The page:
Thinning hair, or alopecia, can be caused by heredity, certain medications, medical disorders, nutrition, and environmental factors. Losing 50 to 100 hairs per day is perfectly normal, but some people experience excessive hair loss that results in bald patches or overall thinning of the hair. Approximately 50% of all people, both men and women, experience hair loss by age 50 and can benefit from some type of hair restoration treatment.
Although hair loss does not necessarily indicate the presence of a medical condition, the resulting change in appearance can affect self esteem and cause significant anxiety and distress. Fortunately, there are treatment options for hair loss that can slow its progression and, in some cases, regrow lost hair.
The symptoms of alopecia depend on what type hair loss you have. Hair loss can happen rapidly or gradually, all over your scalp or only in one area. Some types of hair loss are temporary, while other types are permanent.
Signs and symptoms of thinning hair include:
The most frequent cause of hair loss is a hereditary condition known as androgenic alopecia, commonly known as male pattern baldness or female pattern baldness. This type of hair loss is triggered by hormonal changes that cause hair follicles to shrink over time. Each hair becomes shorter and finer, until eventually, the affected follicles do not produce new hair.
Other factors and conditions can cause alopecia including:
See your doctor if you are losing hair rapidly, in atypical patterns, or if you are experiencing pain or itching associated with hair loss.
Telogen Effluvium is the second most common type of hair loss. It’s triggered by emotional or physiological stress that causes a disruption in the normal hair cycle. Common causes include eating disorders, fever, childbirth, chronic illness, surgery, anemia, and severe emotional disorders. It appears as diffuse thinning of hair on the scalp. Once the cause is determined and removed, this condition is fully reversible.
Alopecia areata is an autoimmune disease where the immune system attacks hair follicles, causing bald patches to develop on the scalp, beard, and eyebrows. If the underlying problem is resolved, hair will grow back. After many years, the hair will usually resume growth without treatment. However, in some extreme cases, the disease can cause total hair loss on the head, face, and body.
A complete medical history and physical examination can help your doctor determine the cause of your hair loss. The diagnosis is typically based on the pattern of hair loss and the presence of accompanying symptoms. Androgenic alopecia can usually be diagnosed based on a physical examination alone.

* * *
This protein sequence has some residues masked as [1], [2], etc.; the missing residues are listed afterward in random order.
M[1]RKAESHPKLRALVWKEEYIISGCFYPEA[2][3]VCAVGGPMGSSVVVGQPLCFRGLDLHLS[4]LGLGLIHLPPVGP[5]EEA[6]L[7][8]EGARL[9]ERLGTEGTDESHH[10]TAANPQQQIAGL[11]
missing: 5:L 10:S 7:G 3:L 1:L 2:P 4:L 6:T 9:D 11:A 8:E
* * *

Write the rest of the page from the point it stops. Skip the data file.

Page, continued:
However, since hair loss can also be a symptom of a medical condition, your doctor might choose to perform a blood test or a skin biopsy to rule out other disorders. This is especially true if you are losing hair in patches, or if you have hair loss along with redness, itching, or pain.
Treatment options for hair loss depend on your diagnosis. If your hair loss is a symptom of an underlying condition, growth will resume naturally once that condition is resolved. If your hair loss is hereditary, medication or surgery can prevent more hair loss and potentially regrow some hair.
Propecia (Finasteride) is an FDA approved medication that treats male pattern baldness. It interferes with the production of the male hormone linked to hair loss and has been shown to slow the rate of progression. After using Propecia for 12 months, some men may also experience new hair growth on the top of the head. Propecia is the only medication approved for the treatment of androgenic alopecia.
Other treatment options for alopecia include wigs and hairpieces, which can be used to cover both temporary and permanent hair loss. Shaved heads have become popular among men because it gives them a masculine and confident appearance.
Hair transplant surgery is another popular treatment for thinning hair. In this procedure, tiny plugs of skin from the back of the head are moved to the bald sections of the scalp. Several treatments are usually necessary, as hair loss progresses with time, but this treatment is generally very effective.
During scalp reduction surgery, part of the scalp is removed and replaced with scalp that contains hair. Alternatively, instead of completely removing portions of the scalp, doctors can also choose to cover the bald portions with sections that contain hair.
Though hair transplant surgery is typically effective, it can be very expensive and sometimes painful. Possible risks include infection and permanent scarring.
Thinning hair can be a symptom of an underlying medical condition, so contact your doctor if you are experiencing atypical hair loss. Hormonal imbalances, thyroid problems, and certain medications can cause hair to fall out. If you suspect that a certain medication is causing your hair loss, talk to your doctor about alternative treatments.
The condition of your hair can be a reflection of your overall health. Excessive weight loss, low iron levels, poor diet, and stress can cause hair loss. To keep your hair healthy, thick, and shiny try to manage stress effectively and eat a nutritionally balanced diet that includes lean protein, fruits, vegetables, and other foods rich in vitamins and minerals.